• Daylight-only operations from official sunrise to official sunset, local time.

• Maximum airspeed of 100 mph (87 knots).

• Maximum altitude of 500 feet above ground level. The exception would be the ability of qualified operators to fly up to 600 feet in Class G airspace.

FAA Waivers for Commercial Drones

In other related news this week, the FAA approved a commercial-use waiver for a crop-dusting drone. An unmanned helicopter that has been used for crop dusting in Japan for over 20 years has gotten clearance for test use in the US. Yamaha's RMAX is now free to be flown over farms across America under a "Section 333" exemption to FAA regulations governing commercial use of unmanned aircraft.

Meanwhile, companies the size of Google, Facebook and Amazon have expressed interest in developing major commercial applications for UAVs. What possible interest could these companies have in drones?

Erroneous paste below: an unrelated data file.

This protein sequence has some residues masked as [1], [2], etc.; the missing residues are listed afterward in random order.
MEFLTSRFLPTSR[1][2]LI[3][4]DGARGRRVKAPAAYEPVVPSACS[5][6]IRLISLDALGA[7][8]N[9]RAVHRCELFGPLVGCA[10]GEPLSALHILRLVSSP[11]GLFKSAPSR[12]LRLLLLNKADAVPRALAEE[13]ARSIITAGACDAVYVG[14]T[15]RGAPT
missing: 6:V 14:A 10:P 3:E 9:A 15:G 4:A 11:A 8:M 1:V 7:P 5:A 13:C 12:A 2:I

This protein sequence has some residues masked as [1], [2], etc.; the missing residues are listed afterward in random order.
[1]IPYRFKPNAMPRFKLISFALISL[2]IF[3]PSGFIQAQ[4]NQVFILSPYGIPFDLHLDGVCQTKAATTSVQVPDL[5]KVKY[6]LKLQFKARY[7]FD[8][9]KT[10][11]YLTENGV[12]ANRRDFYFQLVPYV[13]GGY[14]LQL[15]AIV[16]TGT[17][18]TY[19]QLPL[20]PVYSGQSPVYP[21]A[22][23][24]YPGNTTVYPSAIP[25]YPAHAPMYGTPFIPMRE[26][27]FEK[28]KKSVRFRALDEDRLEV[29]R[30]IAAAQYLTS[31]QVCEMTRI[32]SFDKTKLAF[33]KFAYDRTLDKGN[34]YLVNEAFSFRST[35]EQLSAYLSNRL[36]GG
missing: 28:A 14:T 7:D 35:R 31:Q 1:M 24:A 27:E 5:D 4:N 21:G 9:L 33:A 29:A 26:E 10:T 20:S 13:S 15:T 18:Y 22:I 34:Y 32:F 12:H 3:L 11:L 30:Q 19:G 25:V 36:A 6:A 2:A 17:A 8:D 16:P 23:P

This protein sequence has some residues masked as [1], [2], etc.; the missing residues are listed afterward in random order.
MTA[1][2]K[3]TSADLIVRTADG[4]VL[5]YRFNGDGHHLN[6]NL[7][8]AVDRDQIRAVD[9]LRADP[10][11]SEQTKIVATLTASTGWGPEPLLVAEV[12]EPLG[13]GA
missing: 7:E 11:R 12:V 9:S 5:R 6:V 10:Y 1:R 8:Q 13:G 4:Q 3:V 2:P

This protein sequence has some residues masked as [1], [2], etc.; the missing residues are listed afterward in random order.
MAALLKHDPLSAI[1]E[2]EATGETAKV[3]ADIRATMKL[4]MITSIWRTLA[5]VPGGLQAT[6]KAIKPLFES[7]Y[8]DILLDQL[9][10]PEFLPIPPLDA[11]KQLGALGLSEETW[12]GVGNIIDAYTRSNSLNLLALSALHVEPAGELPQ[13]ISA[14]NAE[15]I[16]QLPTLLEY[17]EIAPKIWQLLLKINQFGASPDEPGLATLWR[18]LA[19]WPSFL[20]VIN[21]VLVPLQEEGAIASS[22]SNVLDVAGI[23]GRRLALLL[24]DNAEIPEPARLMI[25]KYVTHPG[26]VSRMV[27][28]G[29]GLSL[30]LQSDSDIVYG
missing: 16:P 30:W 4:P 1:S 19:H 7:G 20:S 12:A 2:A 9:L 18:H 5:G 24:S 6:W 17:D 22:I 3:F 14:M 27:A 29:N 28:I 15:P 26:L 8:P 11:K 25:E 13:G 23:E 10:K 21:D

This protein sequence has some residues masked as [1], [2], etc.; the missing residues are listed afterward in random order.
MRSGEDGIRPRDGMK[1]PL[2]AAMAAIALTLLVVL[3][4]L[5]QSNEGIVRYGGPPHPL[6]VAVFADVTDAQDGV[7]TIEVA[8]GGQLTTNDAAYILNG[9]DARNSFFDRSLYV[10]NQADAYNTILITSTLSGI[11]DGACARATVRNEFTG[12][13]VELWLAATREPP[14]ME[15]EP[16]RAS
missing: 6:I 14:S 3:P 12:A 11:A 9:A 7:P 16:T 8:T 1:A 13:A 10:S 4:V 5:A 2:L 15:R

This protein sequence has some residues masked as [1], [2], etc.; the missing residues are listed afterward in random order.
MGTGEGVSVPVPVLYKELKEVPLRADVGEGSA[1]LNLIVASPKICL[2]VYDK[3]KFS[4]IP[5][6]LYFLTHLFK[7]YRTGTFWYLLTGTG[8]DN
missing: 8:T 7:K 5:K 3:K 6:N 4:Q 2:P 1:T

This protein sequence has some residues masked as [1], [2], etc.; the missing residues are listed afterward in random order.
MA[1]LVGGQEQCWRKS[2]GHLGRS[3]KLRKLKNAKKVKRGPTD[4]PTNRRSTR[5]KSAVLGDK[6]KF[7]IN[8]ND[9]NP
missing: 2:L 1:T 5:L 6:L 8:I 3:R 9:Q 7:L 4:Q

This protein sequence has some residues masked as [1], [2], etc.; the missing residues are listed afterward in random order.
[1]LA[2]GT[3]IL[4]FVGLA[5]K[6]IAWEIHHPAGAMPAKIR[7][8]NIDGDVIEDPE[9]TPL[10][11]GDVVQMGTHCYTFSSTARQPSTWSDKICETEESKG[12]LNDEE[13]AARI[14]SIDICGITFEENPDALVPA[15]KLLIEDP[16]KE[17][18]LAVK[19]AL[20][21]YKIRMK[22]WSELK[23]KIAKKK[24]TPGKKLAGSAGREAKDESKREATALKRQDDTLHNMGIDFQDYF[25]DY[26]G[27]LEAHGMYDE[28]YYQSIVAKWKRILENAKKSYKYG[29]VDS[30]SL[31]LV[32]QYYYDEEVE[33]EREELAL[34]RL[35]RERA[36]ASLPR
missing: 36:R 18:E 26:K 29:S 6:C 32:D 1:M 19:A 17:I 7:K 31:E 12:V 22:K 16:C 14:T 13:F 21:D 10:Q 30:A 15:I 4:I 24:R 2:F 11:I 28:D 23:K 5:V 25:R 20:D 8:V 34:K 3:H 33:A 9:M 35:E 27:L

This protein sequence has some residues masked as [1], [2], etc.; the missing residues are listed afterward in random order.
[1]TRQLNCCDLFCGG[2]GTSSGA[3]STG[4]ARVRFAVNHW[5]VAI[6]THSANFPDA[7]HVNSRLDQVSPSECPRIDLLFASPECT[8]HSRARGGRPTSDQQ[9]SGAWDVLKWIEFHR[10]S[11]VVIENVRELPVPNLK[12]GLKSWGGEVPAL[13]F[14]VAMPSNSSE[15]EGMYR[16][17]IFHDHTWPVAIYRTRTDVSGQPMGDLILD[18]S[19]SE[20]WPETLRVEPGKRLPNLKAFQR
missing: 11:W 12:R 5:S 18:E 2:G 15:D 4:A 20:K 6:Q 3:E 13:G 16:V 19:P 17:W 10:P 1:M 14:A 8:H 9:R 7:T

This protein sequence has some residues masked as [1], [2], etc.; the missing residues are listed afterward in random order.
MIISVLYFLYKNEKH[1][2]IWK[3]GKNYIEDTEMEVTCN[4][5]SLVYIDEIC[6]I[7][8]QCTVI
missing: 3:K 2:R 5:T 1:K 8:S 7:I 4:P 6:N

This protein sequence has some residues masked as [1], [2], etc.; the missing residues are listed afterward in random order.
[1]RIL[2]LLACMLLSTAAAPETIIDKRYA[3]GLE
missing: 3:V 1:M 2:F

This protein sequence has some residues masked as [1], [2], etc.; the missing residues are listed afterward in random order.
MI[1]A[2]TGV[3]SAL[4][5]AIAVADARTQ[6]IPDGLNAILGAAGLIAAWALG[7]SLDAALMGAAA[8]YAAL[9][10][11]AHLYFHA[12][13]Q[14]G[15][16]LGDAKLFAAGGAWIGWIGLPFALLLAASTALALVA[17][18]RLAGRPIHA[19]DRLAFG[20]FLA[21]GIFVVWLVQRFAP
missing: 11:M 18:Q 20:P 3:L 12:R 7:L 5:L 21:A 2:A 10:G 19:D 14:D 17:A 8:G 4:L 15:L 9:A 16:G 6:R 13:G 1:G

Currently, nearly two-thirds of the world’s population does not have Internet access. That’s a lot of people who can’t browse Facebook profiles or do a Google search.

Facebook’s solution to the problem? The company’s Connectivity Lab plans to “build drones, satellites and lasers to deliver the Internet to everyone,” according CEO Mark Zuckerberg.

Google seems to have the same idea, telling NBC News that “atmospheric satellites could help bring Internet access to millions of people.” The company also suggested plans to pair drones with the Internet-beaming balloons.   

And Amazon would like to make progress on its goal of eventually delivering small packages to customers’ homes by drone.

Drones for Photography

At the other end of the spectrum are recreational users of drones, many of whom use the vehicles as platforms for photography.  Much of the controversy surrounding drones has come from their careless use by hobbyists in recent years.